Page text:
Pitocin Induction During Labor

Before you agree to induce labor with Pitocin, it is worthwhile to understand what this hormone is, what it used for, the side effect, how long it takes to work, and this risks that come with Pitocin.

What Is Pitocin?

Pitocin is a synthetic version of a hormone called oxytocin. During the end of pregnancy, the release of oxytocin stimulates the muscles of the uterus. This causes contractions to begin and gets the process of labor going.  The hormone is often misspelled, even in medical records, as pitosin and petosin. 

What Does Pitocin Do to the Baby?

Pitocin can be useful in situations where a mother in labor is experiencing weak contractions or if the labor isn't progressing normally. However, the use of Pitocin should be treated as a delicate process that needs to be monitored properly, or else there could be dangerous complications. If the Pitocin is misused during labor, it puts both the baby and the mother at risk due to hyperstimulation.

Hyperstimulation is when contractions become extremely intense and come in much shorter timeframes. This can cause intense pain for the mother and puts her at risk of uterine rupture, postpartum hemorrhage, and lacerations on the cervix or vagina.

Because of how severe the contractions are, they may put the baby at risk of brain damage. The contractions put too much pressure on the baby and restrict blood flow to the brain. This can result in hypoxic-ischemic encephalopathy or even fetal death.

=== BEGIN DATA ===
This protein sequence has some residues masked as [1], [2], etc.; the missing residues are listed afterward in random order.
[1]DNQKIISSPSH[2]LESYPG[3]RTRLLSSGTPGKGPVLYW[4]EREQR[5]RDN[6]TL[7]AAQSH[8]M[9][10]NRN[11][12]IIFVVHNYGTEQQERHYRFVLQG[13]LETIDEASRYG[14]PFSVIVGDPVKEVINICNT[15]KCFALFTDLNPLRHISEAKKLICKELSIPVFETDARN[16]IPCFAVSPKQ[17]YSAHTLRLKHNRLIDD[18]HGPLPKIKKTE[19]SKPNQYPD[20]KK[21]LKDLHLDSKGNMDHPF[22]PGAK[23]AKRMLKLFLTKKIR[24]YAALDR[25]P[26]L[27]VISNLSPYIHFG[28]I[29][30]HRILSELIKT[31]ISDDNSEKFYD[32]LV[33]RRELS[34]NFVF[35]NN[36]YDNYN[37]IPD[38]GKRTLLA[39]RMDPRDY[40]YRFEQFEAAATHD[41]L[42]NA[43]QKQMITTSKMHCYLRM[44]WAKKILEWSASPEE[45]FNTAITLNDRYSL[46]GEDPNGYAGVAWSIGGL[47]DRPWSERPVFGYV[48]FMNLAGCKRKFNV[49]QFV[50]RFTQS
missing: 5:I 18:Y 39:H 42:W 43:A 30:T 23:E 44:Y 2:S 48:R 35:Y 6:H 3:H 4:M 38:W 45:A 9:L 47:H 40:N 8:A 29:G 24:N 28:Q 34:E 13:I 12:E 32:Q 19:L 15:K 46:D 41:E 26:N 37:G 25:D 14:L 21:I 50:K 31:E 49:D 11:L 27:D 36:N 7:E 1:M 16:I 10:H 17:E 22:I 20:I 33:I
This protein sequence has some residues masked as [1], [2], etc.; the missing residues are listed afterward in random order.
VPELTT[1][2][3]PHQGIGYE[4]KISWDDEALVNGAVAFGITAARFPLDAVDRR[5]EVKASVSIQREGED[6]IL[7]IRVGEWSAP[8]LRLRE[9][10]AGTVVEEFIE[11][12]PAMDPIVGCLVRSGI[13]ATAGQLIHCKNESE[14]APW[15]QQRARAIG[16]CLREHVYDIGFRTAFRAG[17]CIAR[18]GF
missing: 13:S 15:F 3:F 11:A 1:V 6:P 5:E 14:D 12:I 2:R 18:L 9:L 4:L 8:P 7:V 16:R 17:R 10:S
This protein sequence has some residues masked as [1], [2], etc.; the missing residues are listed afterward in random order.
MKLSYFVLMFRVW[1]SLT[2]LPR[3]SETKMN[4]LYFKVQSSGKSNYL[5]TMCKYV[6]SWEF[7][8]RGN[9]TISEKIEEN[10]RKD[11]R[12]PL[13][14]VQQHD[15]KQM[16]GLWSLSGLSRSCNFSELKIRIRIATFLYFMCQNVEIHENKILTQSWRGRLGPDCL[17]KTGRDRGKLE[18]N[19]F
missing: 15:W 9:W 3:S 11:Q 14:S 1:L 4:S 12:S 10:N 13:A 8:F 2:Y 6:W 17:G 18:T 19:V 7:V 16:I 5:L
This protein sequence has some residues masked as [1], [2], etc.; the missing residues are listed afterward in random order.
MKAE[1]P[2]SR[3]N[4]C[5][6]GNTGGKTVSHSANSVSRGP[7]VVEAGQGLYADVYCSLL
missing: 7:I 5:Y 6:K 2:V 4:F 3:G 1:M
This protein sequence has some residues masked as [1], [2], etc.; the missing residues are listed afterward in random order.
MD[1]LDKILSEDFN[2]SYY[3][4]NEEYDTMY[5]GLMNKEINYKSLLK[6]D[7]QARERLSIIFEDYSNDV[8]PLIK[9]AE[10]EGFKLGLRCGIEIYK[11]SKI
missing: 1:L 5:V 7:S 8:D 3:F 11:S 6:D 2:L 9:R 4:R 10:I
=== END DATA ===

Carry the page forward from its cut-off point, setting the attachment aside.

Labor induction with a synthetic hormone is appropriate in many cases.  But some doctors believe too many women are induced with Pitocin for reasons like the doctor's schedule and hospital staffing and this puts newborns and their mothers at unnecessary risk.

How Long Does it Take to Go in Labor with Pitocin?

When Pitocin is first administered intravenously, it begins a chemical process in the mother's body after about 30 minutes with the first contractions occurring soon after. But how long it takes Pitocin to induce labor varies.  It's hard to tell when exactly a mother will go into labor after being induced by Pitocin. There is no set timeframe, just like how it is for spontaneous labor. If you're induced in the hospital, doctors usually keep the mother inpatient the entire day to see if labor begins.

If the hormone does not work and labor still does not begin, the mother may be sent home to try another day. This is wildly frustrating for any woman. If you know your labor is going to be induced, it's a good idea to bring things that will keep your mind occupied. Waiting around for labor to begin can make you feel anxious and nervous, so try to have something to keep you entertained.

Does Pitocin Make You Dilate?

Pitocin stimulates the uterine muscles to contract and the force of the contractions will gradually help to dilate the cervix. However, the cervix needs to be at a certain stage of readiness before Pitocin induced contractions can help accelerate dilation. Cervical ripening or preparedness for labor is evaluated based on something called a "Bishop score." Typically the Bishop score must be 6 or higher before this synthetic hormone is used. If the Bishop score is under 6 doctors will usually administer a cervical ripening agent such as Cervidil or Cytotec to help soften and ripen the cervix.